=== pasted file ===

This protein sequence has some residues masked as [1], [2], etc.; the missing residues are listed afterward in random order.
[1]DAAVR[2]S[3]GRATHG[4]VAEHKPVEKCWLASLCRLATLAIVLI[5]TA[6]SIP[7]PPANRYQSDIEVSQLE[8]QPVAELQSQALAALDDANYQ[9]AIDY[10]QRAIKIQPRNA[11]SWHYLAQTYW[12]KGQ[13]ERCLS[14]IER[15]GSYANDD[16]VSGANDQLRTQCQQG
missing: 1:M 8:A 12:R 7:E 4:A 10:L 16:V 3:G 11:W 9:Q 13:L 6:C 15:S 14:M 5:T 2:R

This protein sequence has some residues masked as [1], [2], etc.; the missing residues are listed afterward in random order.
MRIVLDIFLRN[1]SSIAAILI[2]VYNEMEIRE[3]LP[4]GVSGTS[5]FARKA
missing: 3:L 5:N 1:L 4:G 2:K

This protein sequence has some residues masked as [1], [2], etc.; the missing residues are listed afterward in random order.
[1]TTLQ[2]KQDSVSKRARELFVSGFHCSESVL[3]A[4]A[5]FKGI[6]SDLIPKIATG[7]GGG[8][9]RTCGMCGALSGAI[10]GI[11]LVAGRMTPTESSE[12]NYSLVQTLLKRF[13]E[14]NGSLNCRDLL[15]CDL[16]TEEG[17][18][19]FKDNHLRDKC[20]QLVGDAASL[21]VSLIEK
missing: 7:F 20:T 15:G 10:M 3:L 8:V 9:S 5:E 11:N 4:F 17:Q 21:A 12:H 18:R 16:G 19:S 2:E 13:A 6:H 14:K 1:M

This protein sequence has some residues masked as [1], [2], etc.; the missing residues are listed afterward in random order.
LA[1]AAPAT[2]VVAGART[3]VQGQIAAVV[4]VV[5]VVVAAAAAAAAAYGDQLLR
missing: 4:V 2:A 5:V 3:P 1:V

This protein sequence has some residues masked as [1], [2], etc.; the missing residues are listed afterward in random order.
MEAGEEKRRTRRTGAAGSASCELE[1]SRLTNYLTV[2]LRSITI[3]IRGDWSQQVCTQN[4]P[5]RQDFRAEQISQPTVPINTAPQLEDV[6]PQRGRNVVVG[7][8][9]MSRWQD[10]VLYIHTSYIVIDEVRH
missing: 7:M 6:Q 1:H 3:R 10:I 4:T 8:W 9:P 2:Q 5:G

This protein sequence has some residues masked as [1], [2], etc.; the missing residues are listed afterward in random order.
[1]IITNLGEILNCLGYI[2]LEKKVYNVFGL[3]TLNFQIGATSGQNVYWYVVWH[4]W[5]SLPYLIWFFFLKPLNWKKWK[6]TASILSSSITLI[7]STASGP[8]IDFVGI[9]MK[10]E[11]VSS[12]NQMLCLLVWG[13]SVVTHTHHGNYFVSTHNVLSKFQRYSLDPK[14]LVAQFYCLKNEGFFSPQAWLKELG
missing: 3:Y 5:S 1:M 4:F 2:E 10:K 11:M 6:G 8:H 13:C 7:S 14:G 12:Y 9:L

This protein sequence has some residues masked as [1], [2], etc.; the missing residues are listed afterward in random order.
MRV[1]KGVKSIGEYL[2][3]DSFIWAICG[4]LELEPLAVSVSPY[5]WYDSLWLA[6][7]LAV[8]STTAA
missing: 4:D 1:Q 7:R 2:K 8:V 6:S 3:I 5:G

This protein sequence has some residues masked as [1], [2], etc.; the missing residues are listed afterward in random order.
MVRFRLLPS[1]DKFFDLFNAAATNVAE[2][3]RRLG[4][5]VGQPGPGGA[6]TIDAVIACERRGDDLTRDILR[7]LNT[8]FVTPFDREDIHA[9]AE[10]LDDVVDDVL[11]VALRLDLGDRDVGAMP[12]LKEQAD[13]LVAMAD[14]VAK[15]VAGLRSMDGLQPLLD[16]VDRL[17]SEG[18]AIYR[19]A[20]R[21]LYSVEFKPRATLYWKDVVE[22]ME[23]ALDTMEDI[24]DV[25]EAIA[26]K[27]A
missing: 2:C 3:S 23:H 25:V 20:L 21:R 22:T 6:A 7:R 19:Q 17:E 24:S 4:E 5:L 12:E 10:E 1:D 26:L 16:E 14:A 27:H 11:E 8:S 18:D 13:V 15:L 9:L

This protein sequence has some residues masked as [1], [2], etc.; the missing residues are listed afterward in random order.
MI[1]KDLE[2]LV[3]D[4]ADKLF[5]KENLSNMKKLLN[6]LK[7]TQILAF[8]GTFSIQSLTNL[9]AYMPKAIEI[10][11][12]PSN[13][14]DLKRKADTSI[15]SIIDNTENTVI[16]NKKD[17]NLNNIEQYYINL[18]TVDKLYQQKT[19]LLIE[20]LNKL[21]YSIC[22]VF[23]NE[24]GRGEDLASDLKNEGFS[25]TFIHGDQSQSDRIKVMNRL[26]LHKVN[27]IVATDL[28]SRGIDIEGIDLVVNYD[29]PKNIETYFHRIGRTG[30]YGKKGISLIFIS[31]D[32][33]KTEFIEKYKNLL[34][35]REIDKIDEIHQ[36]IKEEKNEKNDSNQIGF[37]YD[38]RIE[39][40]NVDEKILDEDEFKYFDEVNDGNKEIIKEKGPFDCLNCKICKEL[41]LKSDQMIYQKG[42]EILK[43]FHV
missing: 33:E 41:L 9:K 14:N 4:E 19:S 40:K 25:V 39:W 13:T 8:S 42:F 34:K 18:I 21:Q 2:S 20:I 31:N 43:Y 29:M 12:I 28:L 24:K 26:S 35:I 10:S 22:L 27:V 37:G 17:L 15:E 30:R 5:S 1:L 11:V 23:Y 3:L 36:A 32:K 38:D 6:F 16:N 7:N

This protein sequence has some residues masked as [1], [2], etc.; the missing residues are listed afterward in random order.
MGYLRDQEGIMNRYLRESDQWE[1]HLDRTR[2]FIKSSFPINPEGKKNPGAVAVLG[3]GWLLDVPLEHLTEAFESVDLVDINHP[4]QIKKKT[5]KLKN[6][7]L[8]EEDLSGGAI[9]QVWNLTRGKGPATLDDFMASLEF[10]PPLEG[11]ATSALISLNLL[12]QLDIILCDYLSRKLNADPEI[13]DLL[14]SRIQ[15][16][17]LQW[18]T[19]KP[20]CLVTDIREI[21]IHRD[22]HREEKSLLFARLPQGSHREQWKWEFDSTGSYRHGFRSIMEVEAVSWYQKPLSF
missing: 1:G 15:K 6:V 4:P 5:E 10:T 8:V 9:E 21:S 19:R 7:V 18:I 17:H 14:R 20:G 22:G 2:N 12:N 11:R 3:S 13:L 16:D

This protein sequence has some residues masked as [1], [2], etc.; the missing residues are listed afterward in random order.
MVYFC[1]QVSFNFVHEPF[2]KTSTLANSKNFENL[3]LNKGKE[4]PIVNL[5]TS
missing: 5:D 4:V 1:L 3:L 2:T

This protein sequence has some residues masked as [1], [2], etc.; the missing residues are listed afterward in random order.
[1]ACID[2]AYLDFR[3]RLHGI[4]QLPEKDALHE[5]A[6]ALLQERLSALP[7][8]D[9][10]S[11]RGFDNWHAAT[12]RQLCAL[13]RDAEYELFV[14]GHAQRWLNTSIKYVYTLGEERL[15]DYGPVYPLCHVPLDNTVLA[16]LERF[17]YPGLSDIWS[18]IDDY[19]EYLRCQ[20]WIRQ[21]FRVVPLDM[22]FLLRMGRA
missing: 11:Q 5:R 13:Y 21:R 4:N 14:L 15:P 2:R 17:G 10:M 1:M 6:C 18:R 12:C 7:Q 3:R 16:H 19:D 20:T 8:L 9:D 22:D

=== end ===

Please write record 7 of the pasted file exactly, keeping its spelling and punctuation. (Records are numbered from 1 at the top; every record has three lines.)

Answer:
This protein sequence has some residues masked as [1], [2], etc.; the missing residues are listed afterward in random order.
MRV[1]KGVKSIGEYL[2][3]DSFIWAICG[4]LELEPLAVSVSPY[5]WYDSLWLA[6][7]LAV[8]STTAA
missing: 4:D 1:Q 7:R 2:K 8:V 6:S 3:I 5:G